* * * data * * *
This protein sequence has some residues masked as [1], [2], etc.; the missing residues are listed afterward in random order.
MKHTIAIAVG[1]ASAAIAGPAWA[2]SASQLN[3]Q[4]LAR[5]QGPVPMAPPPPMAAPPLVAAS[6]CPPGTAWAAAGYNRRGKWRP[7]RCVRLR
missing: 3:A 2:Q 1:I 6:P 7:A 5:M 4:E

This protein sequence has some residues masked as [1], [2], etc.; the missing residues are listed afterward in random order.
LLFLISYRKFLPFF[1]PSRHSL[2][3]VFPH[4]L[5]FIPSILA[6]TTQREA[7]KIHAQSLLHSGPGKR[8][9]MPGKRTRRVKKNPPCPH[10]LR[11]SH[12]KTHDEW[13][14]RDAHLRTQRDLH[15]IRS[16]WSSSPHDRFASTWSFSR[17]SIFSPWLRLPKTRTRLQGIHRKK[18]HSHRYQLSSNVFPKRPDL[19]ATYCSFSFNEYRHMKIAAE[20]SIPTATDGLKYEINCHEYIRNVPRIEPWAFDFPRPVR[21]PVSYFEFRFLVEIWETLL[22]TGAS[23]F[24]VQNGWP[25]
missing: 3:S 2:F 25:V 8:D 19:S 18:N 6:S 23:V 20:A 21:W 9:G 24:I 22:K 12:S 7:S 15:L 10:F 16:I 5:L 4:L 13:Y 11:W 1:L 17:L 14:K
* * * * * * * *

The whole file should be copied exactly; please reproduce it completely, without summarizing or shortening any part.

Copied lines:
This protein sequence has some residues masked as [1], [2], etc.; the missing residues are listed afterward in random order.
MKHTIAIAVG[1]ASAAIAGPAWA[2]SASQLN[3]Q[4]LAR[5]QGPVPMAPPPPMAAPPLVAAS[6]CPPGTAWAAAGYNRRGKWRP[7]RCVRLR
missing: 3:A 2:Q 1:I 6:P 7:A 5:M 4:E

This protein sequence has some residues masked as [1], [2], etc.; the missing residues are listed afterward in random order.
LLFLISYRKFLPFF[1]PSRHSL[2][3]VFPH[4]L[5]FIPSILA[6]TTQREA[7]KIHAQSLLHSGPGKR[8][9]MPGKRTRRVKKNPPCPH[10]LR[11]SH[12]KTHDEW[13][14]RDAHLRTQRDLH[15]IRS[16]WSSSPHDRFASTWSFSR[17]SIFSPWLRLPKTRTRLQGIHRKK[18]HSHRYQLSSNVFPKRPDL[19]ATYCSFSFNEYRHMKIAAE[20]SIPTATDGLKYEINCHEYIRNVPRIEPWAFDFPRPVR[21]PVSYFEFRFLVEIWETLL[22]TGAS[23]F[24]VQNGWP[25]
missing: 3:S 2:F 25:V 8:D 19:S 18:N 6:S 23:V 20:A 21:W 9:G 24:I 22:K 12:S 7:S 15:L 10:F 16:I 5:L 4:L 13:Y 11:W 1:L 17:L 14:K